There is an expectation for data center servers, of 24x7x365 uptime. We expect the servers to run all the time.
One of the challenges to this availability goal is the fact that utility power is inherently dirty. Utility power is not a clean, smooth, sinusoidal wave as it’s commonly drawn. Utility power has noise, sags, swells, spikes, frequency changes, and all sorts of flaws. We expect the ICT equipment to continue to operate through all of this, but the tolerance of ICT equipment to degradations in input power quality is limited.
Susceptibility curves are specifications for how IT equipment perform as the quality of input power degrades. The figure shown here is an example of a susceptibility curve. Let me explain how to read this.
The vertical axis is the percentage of input power supply voltage, expressed as a percentage of nominal. The 100% line is the point at which input voltage to the ICT equipment is nominal, that is, it’s at the level it should be. At this point, the equipment operates reliably.
If we go higher than the 100% line on the graph, we are describing over-voltage conditions. The curve shows, for example 200%, 300%, 400% and 500% over-voltage scenarios.
The horizontal axis on the graph is duration of time, and this is a logarithmic scale. These are very small durations of time as you can see with times of a microsecond, 1 millisecond, 20 milliseconds, and so on.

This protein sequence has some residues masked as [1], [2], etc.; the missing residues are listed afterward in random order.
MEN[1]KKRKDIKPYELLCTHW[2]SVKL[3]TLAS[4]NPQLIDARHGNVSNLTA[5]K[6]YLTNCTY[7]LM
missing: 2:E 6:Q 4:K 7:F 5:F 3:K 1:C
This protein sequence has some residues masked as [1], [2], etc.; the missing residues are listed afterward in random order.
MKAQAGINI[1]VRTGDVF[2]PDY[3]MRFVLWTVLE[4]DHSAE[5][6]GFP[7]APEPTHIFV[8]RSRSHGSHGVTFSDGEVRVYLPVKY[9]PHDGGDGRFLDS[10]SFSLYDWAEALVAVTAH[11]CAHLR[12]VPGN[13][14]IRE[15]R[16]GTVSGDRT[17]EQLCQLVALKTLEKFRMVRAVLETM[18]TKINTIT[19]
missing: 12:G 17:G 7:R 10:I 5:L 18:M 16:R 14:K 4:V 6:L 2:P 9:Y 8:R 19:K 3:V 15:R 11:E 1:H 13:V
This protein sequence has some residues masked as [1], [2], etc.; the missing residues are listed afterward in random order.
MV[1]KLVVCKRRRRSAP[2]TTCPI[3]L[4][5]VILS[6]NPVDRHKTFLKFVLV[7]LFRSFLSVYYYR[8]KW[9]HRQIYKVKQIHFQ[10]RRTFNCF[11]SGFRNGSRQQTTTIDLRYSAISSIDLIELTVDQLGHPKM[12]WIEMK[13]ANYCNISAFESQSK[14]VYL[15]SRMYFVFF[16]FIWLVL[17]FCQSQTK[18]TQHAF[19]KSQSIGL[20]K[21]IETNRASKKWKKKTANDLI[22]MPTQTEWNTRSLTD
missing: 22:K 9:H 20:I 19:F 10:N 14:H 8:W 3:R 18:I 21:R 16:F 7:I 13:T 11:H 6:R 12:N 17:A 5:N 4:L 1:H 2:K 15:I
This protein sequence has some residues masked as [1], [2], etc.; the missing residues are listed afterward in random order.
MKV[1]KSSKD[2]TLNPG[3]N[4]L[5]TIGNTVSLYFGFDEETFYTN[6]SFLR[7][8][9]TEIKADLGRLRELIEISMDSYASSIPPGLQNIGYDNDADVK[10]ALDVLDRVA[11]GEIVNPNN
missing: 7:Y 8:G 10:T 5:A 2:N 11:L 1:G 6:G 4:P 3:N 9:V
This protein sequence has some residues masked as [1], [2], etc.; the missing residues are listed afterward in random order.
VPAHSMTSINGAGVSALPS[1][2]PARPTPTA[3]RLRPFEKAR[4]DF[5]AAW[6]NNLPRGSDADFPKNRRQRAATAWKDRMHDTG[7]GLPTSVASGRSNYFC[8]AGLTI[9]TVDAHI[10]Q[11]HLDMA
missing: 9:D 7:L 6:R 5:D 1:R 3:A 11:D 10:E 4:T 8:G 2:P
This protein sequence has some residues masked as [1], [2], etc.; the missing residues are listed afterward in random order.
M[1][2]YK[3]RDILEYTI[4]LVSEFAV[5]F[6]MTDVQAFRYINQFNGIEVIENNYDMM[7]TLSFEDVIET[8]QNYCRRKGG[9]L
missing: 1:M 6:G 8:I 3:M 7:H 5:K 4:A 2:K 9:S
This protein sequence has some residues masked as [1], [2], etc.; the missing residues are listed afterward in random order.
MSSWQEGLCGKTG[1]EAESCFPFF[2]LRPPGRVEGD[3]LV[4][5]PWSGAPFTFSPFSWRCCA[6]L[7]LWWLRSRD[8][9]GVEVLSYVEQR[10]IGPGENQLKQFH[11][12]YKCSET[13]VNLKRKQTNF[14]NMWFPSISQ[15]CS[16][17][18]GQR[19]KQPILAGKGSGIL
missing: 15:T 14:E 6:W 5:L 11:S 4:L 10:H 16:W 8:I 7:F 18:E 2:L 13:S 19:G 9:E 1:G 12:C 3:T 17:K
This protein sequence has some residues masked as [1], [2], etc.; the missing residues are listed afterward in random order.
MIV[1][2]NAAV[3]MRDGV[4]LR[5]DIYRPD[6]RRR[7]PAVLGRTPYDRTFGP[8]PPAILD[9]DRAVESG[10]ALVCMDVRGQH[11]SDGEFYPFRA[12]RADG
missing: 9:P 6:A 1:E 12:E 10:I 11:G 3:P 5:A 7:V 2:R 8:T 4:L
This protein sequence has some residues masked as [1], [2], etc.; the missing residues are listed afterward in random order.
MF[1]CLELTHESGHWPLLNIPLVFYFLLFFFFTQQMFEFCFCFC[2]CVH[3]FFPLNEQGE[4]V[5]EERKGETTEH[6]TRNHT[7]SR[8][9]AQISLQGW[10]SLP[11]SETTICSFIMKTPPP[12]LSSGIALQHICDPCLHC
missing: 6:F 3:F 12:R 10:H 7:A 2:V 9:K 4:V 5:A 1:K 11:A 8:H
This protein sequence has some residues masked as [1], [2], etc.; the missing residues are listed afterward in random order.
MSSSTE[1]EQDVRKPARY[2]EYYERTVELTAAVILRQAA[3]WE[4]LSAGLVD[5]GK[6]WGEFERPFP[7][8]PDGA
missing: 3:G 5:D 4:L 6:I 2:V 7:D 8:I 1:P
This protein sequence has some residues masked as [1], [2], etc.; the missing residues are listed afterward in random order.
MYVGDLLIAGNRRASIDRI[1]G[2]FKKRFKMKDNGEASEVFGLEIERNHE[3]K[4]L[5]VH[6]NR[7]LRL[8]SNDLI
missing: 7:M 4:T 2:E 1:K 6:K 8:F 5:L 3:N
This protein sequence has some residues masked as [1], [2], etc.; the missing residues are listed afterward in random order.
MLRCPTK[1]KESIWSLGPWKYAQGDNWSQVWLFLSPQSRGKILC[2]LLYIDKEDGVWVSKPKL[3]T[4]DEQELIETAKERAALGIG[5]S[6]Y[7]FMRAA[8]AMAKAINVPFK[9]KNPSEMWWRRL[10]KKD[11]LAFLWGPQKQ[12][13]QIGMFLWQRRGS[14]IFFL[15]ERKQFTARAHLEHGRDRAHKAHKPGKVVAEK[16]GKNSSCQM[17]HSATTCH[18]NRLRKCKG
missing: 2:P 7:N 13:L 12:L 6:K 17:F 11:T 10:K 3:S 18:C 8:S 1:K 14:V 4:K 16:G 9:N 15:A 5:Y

What we are describing then, with a graph like this, is some magnitude of input power voltage of a short duration. A power spike might be 3x the nominal input voltage for a microsecond, for instance. A short drop in power might be 10% of the nominal input power for 1 milisecond. The susceptibility curve describes how tolerant is the ICT equipment to these deviations from ideal input power quality.
There are two critical regions on this curve. The upper green area shows the cases of over-voltage duration which will cause the ICT equipment to stop operating because of damage to the electronics. A 200% over-voltage condition that lasts for 20 miliseconds will damage the equipment according to this curve.
The lower green area describes under-voltage conditions. These conditions will cause the equipment to simply stop running because the electronics become de-energized. According to Figure-1, if the input power falls to less than 70% for more than 20 miliseconds the equipment will shut down.
The most common susceptibility curve in our industry is the ITIC/CBEMA curve (commonly referred to simply as “the CBEMA curve” pronounced “Suh-beem-ah). It has been used for the past 30 years to describe input power quality susceptibility for all electronic data processing equipment.
By Bob Landstrom
(This is Part-2 of a 9-part series on a modern assessment of the ITIC/CBEMA curves)